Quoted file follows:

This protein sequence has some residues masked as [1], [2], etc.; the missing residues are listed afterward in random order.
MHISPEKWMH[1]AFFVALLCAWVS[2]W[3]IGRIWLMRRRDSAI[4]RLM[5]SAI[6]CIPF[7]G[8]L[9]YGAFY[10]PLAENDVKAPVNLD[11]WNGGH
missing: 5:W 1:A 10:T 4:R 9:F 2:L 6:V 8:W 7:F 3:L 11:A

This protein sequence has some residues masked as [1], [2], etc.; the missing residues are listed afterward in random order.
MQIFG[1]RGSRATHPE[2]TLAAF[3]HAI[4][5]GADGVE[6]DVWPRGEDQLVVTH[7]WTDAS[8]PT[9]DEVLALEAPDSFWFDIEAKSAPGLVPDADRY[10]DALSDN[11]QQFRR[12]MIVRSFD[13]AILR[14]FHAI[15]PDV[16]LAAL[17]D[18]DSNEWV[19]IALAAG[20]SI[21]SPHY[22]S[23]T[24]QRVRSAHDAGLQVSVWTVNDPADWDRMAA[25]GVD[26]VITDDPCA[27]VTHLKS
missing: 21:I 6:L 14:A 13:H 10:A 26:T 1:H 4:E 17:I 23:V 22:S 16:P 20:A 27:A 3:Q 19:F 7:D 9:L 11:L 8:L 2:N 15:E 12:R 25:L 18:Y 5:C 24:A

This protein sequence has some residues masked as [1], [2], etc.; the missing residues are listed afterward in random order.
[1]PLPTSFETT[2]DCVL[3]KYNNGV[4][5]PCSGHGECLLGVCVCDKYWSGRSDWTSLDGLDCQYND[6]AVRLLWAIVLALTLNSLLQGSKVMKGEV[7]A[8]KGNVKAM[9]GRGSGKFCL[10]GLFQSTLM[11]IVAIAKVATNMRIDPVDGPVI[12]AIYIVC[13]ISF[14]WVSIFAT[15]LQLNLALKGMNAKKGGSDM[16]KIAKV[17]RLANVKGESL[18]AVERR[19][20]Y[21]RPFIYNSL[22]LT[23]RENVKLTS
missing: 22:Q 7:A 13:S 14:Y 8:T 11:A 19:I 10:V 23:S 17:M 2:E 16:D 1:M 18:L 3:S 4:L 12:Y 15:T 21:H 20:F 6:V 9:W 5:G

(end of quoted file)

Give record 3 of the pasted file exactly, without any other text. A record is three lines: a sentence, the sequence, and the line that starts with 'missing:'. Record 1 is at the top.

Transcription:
This protein sequence has some residues masked as [1], [2], etc.; the missing residues are listed afterward in random order.
[1]PLPTSFETT[2]DCVL[3]KYNNGV[4][5]PCSGHGECLLGVCVCDKYWSGRSDWTSLDGLDCQYND[6]AVRLLWAIVLALTLNSLLQGSKVMKGEV[7]A[8]KGNVKAM[9]GRGSGKFCL[10]GLFQSTLM[11]IVAIAKVATNMRIDPVDGPVI[12]AIYIVC[13]ISF[14]WVSIFAT[15]LQLNLALKGMNAKKGGSDM[16]KIAKV[17]RLANVKGESL[18]AVERR[19][20]Y[21]RPFIYNSL[22]LT[23]RENVKLTS
missing: 22:Q 7:A 13:S 14:Y 8:T 11:A 19:I 10:V 23:S 17:M 2:E 16:D 1:M 18:L 3:S 4:L 12:Y 15:T 21:H 20:F 6:V 9:W 5:G